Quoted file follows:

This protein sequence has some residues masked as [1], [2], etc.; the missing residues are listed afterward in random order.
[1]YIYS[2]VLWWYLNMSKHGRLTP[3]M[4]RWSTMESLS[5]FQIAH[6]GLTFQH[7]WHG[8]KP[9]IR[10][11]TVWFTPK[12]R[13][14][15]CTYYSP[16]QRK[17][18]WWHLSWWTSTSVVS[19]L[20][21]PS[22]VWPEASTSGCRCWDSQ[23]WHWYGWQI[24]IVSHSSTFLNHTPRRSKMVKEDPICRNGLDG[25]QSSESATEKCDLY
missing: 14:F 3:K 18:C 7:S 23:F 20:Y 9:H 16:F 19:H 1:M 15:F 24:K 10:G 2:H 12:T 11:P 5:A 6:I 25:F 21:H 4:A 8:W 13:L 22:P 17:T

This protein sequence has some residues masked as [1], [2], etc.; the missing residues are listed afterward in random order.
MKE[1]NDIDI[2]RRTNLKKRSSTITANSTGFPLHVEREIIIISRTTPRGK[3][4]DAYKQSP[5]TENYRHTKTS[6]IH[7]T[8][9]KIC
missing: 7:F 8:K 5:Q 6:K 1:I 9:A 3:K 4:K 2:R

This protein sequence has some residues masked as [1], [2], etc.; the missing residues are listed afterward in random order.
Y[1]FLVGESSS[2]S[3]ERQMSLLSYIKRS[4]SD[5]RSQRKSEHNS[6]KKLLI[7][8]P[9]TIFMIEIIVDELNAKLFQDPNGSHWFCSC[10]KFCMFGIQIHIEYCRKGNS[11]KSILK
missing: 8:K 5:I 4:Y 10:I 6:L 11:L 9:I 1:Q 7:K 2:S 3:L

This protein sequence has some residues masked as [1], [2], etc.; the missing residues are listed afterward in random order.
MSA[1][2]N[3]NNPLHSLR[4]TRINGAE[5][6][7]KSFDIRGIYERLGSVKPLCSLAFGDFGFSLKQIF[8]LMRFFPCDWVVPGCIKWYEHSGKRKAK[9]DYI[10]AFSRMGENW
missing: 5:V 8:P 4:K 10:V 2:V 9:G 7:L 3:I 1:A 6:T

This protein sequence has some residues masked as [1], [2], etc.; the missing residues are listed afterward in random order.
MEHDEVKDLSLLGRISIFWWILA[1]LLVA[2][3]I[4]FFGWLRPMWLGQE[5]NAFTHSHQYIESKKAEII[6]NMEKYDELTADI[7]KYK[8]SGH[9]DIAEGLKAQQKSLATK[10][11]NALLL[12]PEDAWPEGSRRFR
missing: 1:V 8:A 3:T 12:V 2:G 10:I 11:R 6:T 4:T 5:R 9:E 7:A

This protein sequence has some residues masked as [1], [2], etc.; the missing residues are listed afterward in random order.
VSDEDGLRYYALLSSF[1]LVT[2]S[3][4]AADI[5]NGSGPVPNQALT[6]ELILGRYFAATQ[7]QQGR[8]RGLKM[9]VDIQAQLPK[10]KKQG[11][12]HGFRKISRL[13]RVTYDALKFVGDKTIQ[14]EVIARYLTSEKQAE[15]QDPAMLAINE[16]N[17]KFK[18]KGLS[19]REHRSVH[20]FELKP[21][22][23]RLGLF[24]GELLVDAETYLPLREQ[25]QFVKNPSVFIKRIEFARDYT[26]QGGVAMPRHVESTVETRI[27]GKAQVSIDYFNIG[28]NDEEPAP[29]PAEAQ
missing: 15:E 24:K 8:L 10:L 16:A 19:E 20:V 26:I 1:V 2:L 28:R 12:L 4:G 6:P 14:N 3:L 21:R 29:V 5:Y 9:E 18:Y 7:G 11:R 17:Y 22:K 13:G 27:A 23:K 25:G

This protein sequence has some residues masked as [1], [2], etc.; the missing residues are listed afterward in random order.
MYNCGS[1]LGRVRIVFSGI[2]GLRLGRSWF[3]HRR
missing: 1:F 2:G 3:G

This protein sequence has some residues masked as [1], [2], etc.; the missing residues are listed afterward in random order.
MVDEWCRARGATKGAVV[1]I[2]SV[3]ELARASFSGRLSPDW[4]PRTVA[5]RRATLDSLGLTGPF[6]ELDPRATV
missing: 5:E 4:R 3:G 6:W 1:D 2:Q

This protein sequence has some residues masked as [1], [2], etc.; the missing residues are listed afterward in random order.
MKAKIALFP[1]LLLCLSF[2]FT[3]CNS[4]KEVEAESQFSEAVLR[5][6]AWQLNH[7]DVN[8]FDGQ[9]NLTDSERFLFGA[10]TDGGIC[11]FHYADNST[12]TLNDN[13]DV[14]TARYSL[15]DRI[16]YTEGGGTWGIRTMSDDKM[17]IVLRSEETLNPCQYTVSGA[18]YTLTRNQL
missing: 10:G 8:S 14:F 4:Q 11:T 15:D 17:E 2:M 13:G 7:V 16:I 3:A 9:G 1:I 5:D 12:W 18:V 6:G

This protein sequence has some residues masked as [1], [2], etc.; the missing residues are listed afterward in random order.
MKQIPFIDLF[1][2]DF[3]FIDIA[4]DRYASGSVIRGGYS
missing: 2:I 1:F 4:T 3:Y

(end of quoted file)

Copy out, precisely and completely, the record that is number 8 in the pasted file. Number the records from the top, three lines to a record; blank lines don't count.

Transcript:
This protein sequence has some residues masked as [1], [2], etc.; the missing residues are listed afterward in random order.
MVDEWCRARGATKGAVV[1]I[2]SV[3]ELARASFSGRLSPDW[4]PRTVA[5]RRATLDSLGLTGPF[6]ELDPRATV
missing: 5:E 4:R 3:G 6:W 1:D 2:Q